The Rational Optimist

Monday, Jul 25, 2011

I have presented the case for sunny optimism. I have argued that now that the world is networked, and ideas are having sex with each other more promiscuously than ever, the pace of innovation will redouble and economic evolution will raise the living standards of the twenty-first century to unimagined heights, helping even the poorest people of the world to afford to meet their desires as well as their needs. I have argued that although such optimism is distinctly unfashionable, history suggests it is actually a more realistic attitude than apocalyptic pessimism. ‘It is the long ascent of the past that gives the lie to our despair,' said H.G. Wells.

These are great sins against conventional wisdom. Worse, they may even leave the impression of callous indifference to the fact that a billion people have not enough to eat, that a billion lack access to clean water, that a billion are illiterate. The opposite is true... It is precisely this 'evitable' misery that is the reason for pressing on urgently with economic progress, innovation and change, the only known way of bringing the benefits of a rising living standard to many more people. It is precisely because there is so much poverty, hunger and illness that the world must be very careful not to get in the way of the things that have bettered so many lives already -- the tools of trade, technology and trust, of specialisation and exchange. It is precisely because there is still so much further to go that those who offer counsels of despair or calls to slow down in the face of looming environmental disaster may be not only factually but morally wrong...

Take the twelfth century as an example of how close the world once came to turning its back on the catallaxy. In one fifty-year period, between 1100 and 1150, three great nations shut down innovation, enterprise and freedom all at once. In Baghdad, the religious teacher Al-Ghazali almost single-handedly destroyed the tradition of rational enquiry in the Arab world and led a return to mysticism intolerant of new thinking. In Peking, Su-Sung's astronomical clock, the 'cosmic engine', probably the most sophisticated mechanical device ever built to that date, was destroyed by a politician suspicious of novelty and reason, setting the tone for the retreat to autarky and tradition that would be China's fate for centuries to come. In Paris, St. Bernard of Clairvaux persecuted the scholar Peter Abelard, criticised the rational renaissance centred on the University of Paris and supported the disastrous fanaticism of the second crusade. Fortunately, the flames of free thought and reason and catallaxy were kept burning -- in Italy and North Africa, especially...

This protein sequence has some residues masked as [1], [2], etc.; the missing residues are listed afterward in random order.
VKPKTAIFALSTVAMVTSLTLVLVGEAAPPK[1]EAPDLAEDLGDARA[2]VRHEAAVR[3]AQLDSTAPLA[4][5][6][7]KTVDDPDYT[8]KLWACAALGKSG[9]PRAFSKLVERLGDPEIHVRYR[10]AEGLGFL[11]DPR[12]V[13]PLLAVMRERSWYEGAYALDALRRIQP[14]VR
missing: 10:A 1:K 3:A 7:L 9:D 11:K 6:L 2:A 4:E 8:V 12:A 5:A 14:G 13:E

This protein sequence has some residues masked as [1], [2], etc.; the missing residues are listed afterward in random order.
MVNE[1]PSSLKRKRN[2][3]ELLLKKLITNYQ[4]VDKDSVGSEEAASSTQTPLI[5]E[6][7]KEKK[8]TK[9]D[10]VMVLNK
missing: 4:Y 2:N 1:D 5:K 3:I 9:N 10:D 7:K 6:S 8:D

The wrong kind of chiefs, priests and thieves could yet snuff out future prosperity on Earth. Already lords don boiler suits to destroy genetically modified crops, presidents scheme to prevent stem-cell research, prime ministers trample on habeas corpus using the excuse of terrorism, metastasising bureaucrats interfere with innovation on behalf of reactionary pressure groups, superstitious creationists stop the teaching of good science, air-headed celebrities rail against free trade, mullahs inveigh against the empowerment of women, earnest princes lament the loss of old ways and pious bishops regret the coarsening effects of commerce. So far they are all sufficiently localised in their effects to achieve no more than limited pauses... but could one of them go global?

I doubt it. It will be hard to snuff out the flame of innovation, because it is such an evolutionary, bottom-up phenomenon in such a networked world... So long as human exchange and specialisation are allowed to thrive somewhere, then culture evolves whether leaders help it or hinder it, and the result is that prosperity spreads, technology progresses, poverty declines, disease retreats, fecundity falls, happiness increases, violence atrophies, freedom grows, knowledge flourishes, the environment improves and wilderness expands. Said Lord Macaulay, "We see in almost every part of the annals of mankind how the industry of individuals, struggling up against wars, taxes, famines, conflagrations, mischievous prohibitions, and more mischievous protections, creates faster than governments can squander, and repairs whatever invaders can destroy."

Human nature will not change. The same old dramas of aggression and addiction, of infatuation and indoctrination, of charm and harm, will play out, but in an ever more prosperous world... So the human race will continue to expand and enrich its culture, despite setbacks and despite individual people having much the same evolved, unchanging nature. The twenty-first century will be a magnificent time to be alive.

Dare to be an optimist.

The Rational Optimist, Matt Ridley, 2010, Pages 180-184,